I laughed again. It wasn’t like our lives. Nothing had worked out the same. It was amazing.

  “It was the day you found out about the letters. You two worked out that your crows hadn’t reached one another. He suspected that I had used meta-compulsion because he sometimes compelled animals for party tricks.”

  “You compelled the crow?”

  “Just one, but whichever he came into contact with, well, it spread like a disease.”

  “I have persuasion, too, Mom. I know how it works. I just didn’t think it worked on animals.”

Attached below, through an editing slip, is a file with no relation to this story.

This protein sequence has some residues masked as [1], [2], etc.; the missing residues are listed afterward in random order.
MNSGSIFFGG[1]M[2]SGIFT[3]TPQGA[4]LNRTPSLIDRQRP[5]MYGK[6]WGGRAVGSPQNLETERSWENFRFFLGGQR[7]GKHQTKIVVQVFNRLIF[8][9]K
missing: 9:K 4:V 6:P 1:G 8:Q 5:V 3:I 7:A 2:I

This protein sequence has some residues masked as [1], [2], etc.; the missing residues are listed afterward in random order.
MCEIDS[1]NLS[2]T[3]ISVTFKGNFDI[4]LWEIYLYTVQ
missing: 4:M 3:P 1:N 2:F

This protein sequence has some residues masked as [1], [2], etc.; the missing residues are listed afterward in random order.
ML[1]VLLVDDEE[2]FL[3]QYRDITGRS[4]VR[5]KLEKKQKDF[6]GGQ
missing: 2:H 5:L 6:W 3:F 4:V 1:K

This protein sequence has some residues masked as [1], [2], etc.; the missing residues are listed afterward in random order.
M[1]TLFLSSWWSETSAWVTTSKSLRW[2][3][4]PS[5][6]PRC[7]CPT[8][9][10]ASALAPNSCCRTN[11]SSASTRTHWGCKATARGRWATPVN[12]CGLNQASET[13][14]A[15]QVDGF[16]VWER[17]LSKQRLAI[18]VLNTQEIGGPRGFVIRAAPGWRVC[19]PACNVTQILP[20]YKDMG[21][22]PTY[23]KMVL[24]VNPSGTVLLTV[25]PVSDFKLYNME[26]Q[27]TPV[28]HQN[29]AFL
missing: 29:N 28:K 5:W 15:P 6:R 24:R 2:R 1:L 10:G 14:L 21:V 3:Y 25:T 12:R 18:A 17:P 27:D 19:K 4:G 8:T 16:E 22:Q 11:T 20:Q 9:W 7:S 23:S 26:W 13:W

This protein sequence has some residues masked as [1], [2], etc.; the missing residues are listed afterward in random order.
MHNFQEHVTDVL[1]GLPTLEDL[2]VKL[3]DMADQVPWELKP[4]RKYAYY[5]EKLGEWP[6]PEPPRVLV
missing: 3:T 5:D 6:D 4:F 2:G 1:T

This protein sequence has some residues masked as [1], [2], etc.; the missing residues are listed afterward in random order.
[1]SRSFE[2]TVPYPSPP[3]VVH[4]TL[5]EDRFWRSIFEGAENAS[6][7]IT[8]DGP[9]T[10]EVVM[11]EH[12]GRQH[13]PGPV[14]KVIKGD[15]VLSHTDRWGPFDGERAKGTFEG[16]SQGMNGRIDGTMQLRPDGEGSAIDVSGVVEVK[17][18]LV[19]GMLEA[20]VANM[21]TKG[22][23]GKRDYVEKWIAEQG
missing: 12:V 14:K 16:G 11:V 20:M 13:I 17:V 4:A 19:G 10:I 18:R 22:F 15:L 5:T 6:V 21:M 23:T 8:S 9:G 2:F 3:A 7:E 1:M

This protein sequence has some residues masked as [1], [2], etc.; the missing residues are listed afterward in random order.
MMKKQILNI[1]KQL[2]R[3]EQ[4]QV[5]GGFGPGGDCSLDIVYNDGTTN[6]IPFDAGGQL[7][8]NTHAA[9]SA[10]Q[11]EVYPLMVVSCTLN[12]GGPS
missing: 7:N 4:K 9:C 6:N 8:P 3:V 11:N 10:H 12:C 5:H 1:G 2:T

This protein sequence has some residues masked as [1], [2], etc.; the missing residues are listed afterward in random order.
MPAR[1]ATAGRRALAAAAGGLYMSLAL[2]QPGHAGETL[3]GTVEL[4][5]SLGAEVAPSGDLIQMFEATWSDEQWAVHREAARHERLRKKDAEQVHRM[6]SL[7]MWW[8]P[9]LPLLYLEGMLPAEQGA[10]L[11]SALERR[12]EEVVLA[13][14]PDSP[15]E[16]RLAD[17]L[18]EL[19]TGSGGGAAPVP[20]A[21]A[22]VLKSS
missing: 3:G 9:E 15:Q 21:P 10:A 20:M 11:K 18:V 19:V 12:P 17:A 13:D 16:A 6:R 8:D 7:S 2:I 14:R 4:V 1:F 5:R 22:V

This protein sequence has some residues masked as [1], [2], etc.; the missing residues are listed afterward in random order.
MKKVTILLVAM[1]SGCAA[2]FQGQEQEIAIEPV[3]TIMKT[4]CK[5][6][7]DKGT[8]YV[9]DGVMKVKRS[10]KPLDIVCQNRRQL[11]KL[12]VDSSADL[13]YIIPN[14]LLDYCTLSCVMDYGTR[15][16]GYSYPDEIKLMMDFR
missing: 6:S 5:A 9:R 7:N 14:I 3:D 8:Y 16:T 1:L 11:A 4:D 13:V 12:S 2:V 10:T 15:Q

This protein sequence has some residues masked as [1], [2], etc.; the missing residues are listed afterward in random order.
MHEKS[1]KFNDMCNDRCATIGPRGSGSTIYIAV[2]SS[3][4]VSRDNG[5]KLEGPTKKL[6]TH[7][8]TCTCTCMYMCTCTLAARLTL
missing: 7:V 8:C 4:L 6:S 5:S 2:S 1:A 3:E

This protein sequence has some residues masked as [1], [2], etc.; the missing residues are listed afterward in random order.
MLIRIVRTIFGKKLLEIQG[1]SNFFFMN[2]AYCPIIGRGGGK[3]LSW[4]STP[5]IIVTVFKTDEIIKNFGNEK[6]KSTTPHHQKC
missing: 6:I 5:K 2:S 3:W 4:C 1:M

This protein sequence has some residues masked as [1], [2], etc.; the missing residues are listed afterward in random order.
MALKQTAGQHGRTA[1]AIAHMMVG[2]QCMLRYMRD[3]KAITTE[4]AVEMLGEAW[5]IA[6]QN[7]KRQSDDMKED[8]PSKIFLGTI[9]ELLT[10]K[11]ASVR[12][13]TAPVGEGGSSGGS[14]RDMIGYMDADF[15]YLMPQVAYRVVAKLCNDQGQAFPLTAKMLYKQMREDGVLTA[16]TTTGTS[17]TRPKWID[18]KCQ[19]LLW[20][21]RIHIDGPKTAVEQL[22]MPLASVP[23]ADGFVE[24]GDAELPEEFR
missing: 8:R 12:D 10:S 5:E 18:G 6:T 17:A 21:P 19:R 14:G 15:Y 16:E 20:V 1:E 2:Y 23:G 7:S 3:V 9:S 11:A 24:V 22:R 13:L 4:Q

“Oh, it does, and really well.”

  She sighed. And finished catching me up on the letters. “I know it was wrong. I didn’t think at first. Then after a while I was so deep in it, I didn’t know how to get out of it. But Blake made me so angry.”

  I touched her hand. It didn’t seem malicious, the way she described it at all.

  “I felt so bad. Especially when the darkness got too much. He was so angry at you for not being there like you’d promised.”

  “What do you mean not being there?”

  “Oh, you and Blake had this thing. He could really get dark at times, but when he was with you, it was like it just disappeared.”

  “Seriously?” I was in awe, then I remember how I had tamed the beast during that time I became a dragon myself. In this timeline it was just stronger.

  She smiled. “Now you know why I was so worried, Elena.”